IT’S ALMOST IMPOSSIBLE to navigate Khasi writer Kynpham Sing Nongkynrih’s magnum opus Funeral Nights without sensing his poetry. To bring to life death rituals requires sensitivity—especially now in a post-pandemic era, when death has visited so many. I recall Kynpham’s 1994 poem ‘Ka Jingphuh Tit’ (‘The Fungus’); “Where I live it is cold and dark inside / So cold you never know how warm the day is, so dark you never know its hour”. Fragments of his verses and his love for poetic voices in and around Meghalaya traverse this thousand-page book. It defies classification as it blurs the lines between fiction, nonfiction and travelogue. In a unique way, it bends different genres, history, storytelling, ethnographic references, poetry, fiction, travel anecdotes etcetera.
This is also why the diverse subjects that Kynpham deals with—Sohra (his hometown), Khasi pride/identity, rituals, origin tales, myths, folklore and more risk overwhelming the reader. Kynpham’s debut fiction reminds one of Giovanni Boccaccio’s Decameron and One Thousand and One Nights. Based on Ka Phor Sorat, a feast of the dead among the Lyngngams, a Khasi sub-tribe of the West Khasi hills, this book doesn’t lapse into melodrama or run the risk of aestheticising funerals of the community in a memoir form. Funeral Nights thus strains against mere literary analysis, because grieving for the dead is, after all, “Time lived, without its flow” (according to Denise Riley, an English poet and philosopher).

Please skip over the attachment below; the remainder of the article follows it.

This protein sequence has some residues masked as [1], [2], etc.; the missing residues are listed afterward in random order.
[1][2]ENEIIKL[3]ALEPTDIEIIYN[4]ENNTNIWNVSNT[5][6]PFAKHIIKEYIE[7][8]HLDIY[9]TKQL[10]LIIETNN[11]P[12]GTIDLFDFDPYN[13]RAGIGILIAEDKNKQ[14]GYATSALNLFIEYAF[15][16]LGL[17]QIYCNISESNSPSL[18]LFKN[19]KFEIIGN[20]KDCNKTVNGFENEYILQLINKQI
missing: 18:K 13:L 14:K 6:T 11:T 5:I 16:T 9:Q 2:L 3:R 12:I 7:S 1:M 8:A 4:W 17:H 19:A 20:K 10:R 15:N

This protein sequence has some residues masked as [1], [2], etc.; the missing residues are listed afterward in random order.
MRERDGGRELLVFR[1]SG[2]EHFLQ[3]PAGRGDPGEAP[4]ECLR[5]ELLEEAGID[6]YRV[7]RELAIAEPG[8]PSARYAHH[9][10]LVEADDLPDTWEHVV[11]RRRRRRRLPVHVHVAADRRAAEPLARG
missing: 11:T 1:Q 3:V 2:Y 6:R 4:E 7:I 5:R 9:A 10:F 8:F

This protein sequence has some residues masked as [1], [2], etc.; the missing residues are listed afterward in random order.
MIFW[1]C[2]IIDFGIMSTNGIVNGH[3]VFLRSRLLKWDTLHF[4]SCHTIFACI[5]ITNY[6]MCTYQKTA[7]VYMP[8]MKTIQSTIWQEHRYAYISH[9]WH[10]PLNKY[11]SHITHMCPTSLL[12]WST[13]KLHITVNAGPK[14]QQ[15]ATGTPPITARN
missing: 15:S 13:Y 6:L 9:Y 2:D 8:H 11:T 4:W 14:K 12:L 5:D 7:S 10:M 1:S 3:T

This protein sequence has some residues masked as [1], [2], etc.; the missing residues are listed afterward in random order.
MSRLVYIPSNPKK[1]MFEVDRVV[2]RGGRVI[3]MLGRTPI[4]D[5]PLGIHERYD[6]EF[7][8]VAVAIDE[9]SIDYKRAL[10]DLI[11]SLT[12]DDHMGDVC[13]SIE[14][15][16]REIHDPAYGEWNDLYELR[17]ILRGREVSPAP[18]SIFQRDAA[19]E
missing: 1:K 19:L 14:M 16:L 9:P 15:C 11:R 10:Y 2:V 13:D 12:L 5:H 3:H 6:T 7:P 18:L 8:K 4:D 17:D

Kynpham tries to capture temporality in all its essence. This narration transforms the poet and author into traveller. The ambition is commendable and there’s a deluge, which few will be able to hold on to. Yet, Funeral Nights is also conversational and humorous in its meditation on the past, present and the vulnerable future of the Khasi hills in northeast India.
A few works on Shillong that encompass debates of belonging in the Khasi hills include Janice Pariat’s Boats on Land, Anjum Hasan’s Lunatic in My Head, Bijoya Sawain’s Khasi Myths, Legends & Folk Tales, Nilanjan Choudhury’s Shillong Times and most recently, a coming-of-age tale by Daribha Lyndem Name Place Animal Thing. Kynpham’s voluminous account however takes a huge leap ahead in content and style—exposing the challenges of narrativising heterogeneity even within the Khasis. This way, the plethora of cultural richness becomes several Venn diagrams across pages—with overlapping and conflicting encounters.
The first few chapters do a terrific job of capturing nuance—for example, in a discussion on “What is a Khasi look,” the character Bah Kynsai and the author recall an incident they faced in Kathmandu. They are spoken to in Nepali due to their “appearances” and this hotchpotch—this inability to locate them racially (partly co-incidental too) adds a distinct flavour to the stories. Similarly, the friends in the village of Nonshyrkhon question their identities, colonial influences, rituals, phonetics of rare languages and the various historical and neo-liberal transformations of the landscape of the hills in Northeast India.
By no means is the sojourn of the friends a simple one. They recount gruesome events and ask uncomfortable questions (about coal mining, forest laws, property issues, violence)—which are politically relevant today. What rescues so many sobrieties in the book are the verses and the enchanting tales, like men turning to tigers and the malevolence of other spirited creatures in the forests.
Moreover, Kynpham’s penchant for writing about the rain contains music for those who can hear it. He says, depending on the nature of rainfall, there are different Khasi names for rain and that in “Sohra raintime is also storytime”. Funeral Nights for all its incisive banality on a death rite is not banal or tragic after all. It contains impeccable Khasi proverbial wisdom contextualised with growing urbanity, which piques its readers’ interest. Finally, it is the author’s embrace of that which cannot be captured that makes this magnum opus an unforgettable journey.